Claire Gaskell, Macmillan Secondary Breast Cancer Nurse Specialist, The Christie NHS Foundation Trust
Secondary Breast Cancer (SBC), also known as metastatic, advanced or stage four Breast Cancer, occurs when Breast Cancer cells have spread from the breast to other parts of the body, such as the bones, lungs, liver or brain. Secondary Breast Cancer is not curable but it can be treated.
It has been estimated that around 36,000 people are living with Secondary Breast Cancer in the UK and each year around 11,400 people die from the disease. However, there is no accurate figure for how many people are diagnosed each year, how long they are living for, the spread of their disease, or the treatment and support they are receiving.
A report by Breast Cancer Now following their Secondary, Not Second Rate campaign found that less than a third of Hospital Trusts in England are collecting data in full on their patients with secondary breast cancer. You can read the full report here: https://breastcancernow.org/sites/default/files/cool085_the_case_for_change_report_final.pdf
Patients with Secondary Breast Cancer have to live with the physical burden of constant treatment and symptoms of advanced cancer, as well as the emotional and psychological burden of knowing their cancer in not curable. Due to the necessary focus on targets in healthcare, hospital and community services are often prioritised around Early Breast Cancer and End of Life. There is therefore a potential for unmet need as breast cancer patients living with active disease often have a prognosis of over 12 months and will not fit into either of these groups.
‘A lack of support in dealing with the wide ranging impact of Secondary Breast Cancer has a deep impact on the lived experience of people with the disease, on people’s trust in the healthcare system and their healthcare professionals, and on their emotional health and wellbeing’ (Breast Cancer Care 2017).
The Christie Macmillan Breast Cancer Nurse Specialist team became a service focussing on purely metastatic disease in July 2015 following work locally which exposed unmet need in this population. With limited resource available and a median patient life expectancy of 3 years, the team were aware that there would need to be a structured support pathway based on patient need, in order to provide a gold standard service.
You can read here about the type of support provided by the team at The Christie in the first year following diagnosis of secondary breast cancer:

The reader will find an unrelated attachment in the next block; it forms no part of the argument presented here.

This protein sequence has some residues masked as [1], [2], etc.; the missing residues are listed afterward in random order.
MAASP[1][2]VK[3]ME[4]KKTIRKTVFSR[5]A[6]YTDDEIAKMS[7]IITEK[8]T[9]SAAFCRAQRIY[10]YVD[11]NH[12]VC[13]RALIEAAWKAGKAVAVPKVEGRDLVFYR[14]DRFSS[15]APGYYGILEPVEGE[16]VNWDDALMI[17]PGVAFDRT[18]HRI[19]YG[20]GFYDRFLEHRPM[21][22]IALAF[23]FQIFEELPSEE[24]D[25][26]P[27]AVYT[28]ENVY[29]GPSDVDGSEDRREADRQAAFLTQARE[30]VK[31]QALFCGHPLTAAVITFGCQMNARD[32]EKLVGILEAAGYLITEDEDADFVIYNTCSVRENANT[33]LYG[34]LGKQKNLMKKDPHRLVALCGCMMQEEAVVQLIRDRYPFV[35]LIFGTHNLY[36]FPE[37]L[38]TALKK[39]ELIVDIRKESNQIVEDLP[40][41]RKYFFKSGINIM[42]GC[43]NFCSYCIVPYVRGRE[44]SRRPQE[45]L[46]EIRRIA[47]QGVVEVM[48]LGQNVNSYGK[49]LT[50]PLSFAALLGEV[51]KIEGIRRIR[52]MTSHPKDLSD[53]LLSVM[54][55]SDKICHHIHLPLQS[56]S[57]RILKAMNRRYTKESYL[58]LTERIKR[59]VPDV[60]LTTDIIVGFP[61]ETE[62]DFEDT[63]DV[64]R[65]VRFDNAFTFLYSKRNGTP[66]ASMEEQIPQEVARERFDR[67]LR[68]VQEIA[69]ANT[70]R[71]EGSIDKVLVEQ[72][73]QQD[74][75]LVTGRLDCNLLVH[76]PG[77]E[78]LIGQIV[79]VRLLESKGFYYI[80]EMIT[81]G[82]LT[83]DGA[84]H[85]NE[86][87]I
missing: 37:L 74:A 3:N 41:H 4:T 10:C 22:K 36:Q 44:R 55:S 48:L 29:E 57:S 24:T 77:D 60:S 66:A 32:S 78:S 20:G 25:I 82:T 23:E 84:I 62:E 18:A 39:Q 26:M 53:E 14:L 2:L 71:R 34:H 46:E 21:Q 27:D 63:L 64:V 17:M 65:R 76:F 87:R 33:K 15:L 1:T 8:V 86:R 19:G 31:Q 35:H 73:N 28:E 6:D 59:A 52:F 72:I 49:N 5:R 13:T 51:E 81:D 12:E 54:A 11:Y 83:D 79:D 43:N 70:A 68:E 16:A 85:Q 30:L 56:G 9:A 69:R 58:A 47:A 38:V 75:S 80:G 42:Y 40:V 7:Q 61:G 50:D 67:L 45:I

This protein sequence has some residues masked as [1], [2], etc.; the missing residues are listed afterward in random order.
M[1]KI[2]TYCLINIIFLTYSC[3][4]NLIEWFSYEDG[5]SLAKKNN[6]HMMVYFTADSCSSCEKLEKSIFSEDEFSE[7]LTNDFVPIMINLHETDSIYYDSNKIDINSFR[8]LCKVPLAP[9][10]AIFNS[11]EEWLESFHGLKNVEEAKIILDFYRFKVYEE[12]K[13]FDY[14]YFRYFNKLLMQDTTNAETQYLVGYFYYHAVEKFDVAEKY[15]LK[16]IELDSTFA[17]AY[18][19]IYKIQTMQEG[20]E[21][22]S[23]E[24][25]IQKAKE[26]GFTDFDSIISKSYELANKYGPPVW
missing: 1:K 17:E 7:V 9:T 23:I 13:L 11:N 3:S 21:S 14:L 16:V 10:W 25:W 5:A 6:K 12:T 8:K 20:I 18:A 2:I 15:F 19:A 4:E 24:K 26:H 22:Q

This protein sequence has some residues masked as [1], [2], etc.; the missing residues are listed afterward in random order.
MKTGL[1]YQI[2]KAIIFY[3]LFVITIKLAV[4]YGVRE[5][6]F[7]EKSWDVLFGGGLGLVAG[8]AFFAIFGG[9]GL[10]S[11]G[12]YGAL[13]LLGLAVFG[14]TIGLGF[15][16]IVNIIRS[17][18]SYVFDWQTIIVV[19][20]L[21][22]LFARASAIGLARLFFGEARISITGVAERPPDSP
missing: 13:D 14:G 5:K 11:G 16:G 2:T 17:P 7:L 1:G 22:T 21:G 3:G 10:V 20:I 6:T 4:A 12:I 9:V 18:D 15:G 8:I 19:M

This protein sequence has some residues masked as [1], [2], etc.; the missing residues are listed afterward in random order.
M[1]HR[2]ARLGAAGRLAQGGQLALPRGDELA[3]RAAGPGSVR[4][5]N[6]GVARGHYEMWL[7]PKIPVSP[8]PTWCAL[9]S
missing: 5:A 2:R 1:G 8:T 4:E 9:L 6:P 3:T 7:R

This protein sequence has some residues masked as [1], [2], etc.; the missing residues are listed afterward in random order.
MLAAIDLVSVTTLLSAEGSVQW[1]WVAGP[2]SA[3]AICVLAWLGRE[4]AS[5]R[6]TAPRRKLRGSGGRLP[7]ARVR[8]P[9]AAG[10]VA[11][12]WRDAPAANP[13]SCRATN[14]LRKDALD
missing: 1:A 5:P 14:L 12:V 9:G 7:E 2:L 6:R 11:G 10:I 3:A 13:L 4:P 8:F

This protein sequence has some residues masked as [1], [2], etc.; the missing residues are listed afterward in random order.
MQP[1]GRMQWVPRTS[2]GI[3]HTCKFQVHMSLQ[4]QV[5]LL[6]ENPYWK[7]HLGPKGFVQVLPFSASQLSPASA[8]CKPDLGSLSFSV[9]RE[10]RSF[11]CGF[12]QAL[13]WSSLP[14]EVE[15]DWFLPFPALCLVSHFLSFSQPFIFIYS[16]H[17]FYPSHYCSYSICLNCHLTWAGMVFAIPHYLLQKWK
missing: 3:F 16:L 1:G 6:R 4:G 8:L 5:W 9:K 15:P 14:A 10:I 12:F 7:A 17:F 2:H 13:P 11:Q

We are a team of nurses specialised in providing support for you and your family and friends. We encourage you to attend your appointment to the nurse-led clinic as this contact then leads on to additional available support, if required. By the end of the first year, we hope that you will be confident to contact us whenever you need to.
- Nurse-led clinic appointment with a secondary breast CNS approximately 4 – 6 weeks after your first medical appointment at The Christie.
- Telephone follow-up clinic with your CNS approximately four months after your nurse led clinic appointment. If it is felt that you would benefit from additional support prior to the telephone follow up appointment, the nurse will discuss arranging this with you.
- Health and wellbeing day 6 – 12 months after your first medical appointment at The Christie. This day is designed to help you live well with secondary breast cancer. The days are run twice a year and have been very positively evaluated by patients and relatives and friends who have previously attended. The day gives you the opportunity to listen to expert speakers such as a medical consultant, senior research dietitian, secondary breast CNS and supportive care CNS. There are also breakout sessions in the afternoon which provide further additional support.
As a team of nurses we are always here for you. In between these appointments, please feel free to contact us at any point.
Outlined is the minimum support you should expect to receive from the service at The Christie. If you would like more information about the support you should receive please contact your local breast care team.
In Greater Manchester we are committed to providing equality of care for all patients diagnosed with Secondary Breast Cancer. GM Cancer are working with other organisations to review services across GM and identify possible inequalities. If you have any concerns about your diagnosis you can speak to your local breast care team and they will support you.
Breast Cancer Now provides regular support group meetings in Manchester. You can find more details here on upcoming meetings:
You can also see here the types of topics that are discussed:
The Secondary, not Second Rate campaign that was completed by Breast Cancer Care in 2017 was hugely impactful and although a couple of years old now, still provides the best overall picture we have about the issue in the UK. You can read the reports here: https://breastcancernow.org/get-involved/campaign-us/secondary